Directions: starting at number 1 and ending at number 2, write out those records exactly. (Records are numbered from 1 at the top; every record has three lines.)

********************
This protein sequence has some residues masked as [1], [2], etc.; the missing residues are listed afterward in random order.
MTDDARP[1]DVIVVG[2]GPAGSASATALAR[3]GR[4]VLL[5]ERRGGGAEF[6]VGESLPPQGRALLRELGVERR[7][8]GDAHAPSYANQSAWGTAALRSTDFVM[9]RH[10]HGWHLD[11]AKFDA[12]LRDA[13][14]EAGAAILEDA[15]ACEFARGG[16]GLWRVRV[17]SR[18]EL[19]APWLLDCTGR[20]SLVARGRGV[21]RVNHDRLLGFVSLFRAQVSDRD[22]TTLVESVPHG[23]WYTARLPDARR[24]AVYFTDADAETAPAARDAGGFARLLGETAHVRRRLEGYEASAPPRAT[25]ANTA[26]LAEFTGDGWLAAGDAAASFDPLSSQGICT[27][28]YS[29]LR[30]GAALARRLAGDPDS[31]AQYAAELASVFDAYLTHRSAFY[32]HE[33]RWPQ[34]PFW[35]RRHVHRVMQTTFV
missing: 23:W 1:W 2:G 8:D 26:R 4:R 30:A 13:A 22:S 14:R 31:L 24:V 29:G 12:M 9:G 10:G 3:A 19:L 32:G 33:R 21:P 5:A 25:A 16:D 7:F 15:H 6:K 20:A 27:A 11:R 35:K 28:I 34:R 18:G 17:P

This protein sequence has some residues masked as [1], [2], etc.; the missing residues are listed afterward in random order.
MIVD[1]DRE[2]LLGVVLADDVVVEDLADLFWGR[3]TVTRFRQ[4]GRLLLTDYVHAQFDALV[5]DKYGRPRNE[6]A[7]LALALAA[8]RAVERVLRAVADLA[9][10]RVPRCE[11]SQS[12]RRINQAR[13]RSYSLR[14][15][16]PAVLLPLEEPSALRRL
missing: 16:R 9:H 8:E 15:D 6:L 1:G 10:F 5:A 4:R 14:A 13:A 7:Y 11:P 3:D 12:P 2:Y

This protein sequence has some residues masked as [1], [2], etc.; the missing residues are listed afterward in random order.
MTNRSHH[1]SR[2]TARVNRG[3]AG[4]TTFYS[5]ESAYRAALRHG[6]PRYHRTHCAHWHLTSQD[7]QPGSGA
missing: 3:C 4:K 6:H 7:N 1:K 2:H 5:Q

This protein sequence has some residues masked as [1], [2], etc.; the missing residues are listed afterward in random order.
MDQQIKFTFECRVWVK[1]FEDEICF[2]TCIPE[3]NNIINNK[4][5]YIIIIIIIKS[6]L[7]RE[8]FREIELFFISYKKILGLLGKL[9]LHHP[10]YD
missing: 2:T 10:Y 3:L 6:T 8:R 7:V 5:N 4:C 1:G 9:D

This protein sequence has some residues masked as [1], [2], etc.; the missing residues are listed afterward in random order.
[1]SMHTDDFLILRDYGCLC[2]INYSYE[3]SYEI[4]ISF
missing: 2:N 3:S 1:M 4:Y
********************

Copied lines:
This protein sequence has some residues masked as [1], [2], etc.; the missing residues are listed afterward in random order.
MTDDARP[1]DVIVVG[2]GPAGSASATALAR[3]GR[4]VLL[5]ERRGGGAEF[6]VGESLPPQGRALLRELGVERR[7][8]GDAHAPSYANQSAWGTAALRSTDFVM[9]RH[10]HGWHLD[11]AKFDA[12]LRDA[13][14]EAGAAILEDA[15]ACEFARGG[16]GLWRVRV[17]SR[18]EL[19]APWLLDCTGR[20]SLVARGRGV[21]RVNHDRLLGFVSLFRAQVSDRD[22]TTLVESVPHG[23]WYTARLPDARR[24]AVYFTDADAETAPAARDAGGFARLLGETAHVRRRLEGYEASAPPRAT[25]ANTA[26]LAEFTGDGWLAAGDAAASFDPLSSQGICT[27][28]YS[29]LR[30]GAALARRLAGDPDS[31]AQYAAELASVFDAYLTHRSAFY[32]HE[33]RWPQ[34]PFW[35]RRHVHRVMQTTFV
missing: 23:W 1:W 2:G 8:D 26:R 4:R 30:A 13:A 22:S 14:R 31:L 24:V 29:G 12:M 9:G 10:G 3:A 19:L 32:G 33:R 21:P 5:A 25:A 16:D 7:F 15:H 6:K 20:A 27:A 11:R 35:K 28:I 34:R 18:G 17:P

This protein sequence has some residues masked as [1], [2], etc.; the missing residues are listed afterward in random order.
MIVD[1]DRE[2]LLGVVLADDVVVEDLADLFWGR[3]TVTRFRQ[4]GRLLLTDYVHAQFDALV[5]DKYGRPRNE[6]A[7]LALALAA[8]RAVERVLRAVADLA[9][10]RVPRCE[11]SQS[12]RRINQAR[13]RSYSLR[14][15][16]PAVLLPLEEPSALRRL
missing: 16:R 9:H 8:E 15:D 6:L 1:G 10:F 5:A 4:R 14:A 13:A 7:Y 11:P 3:D 12:P 2:Y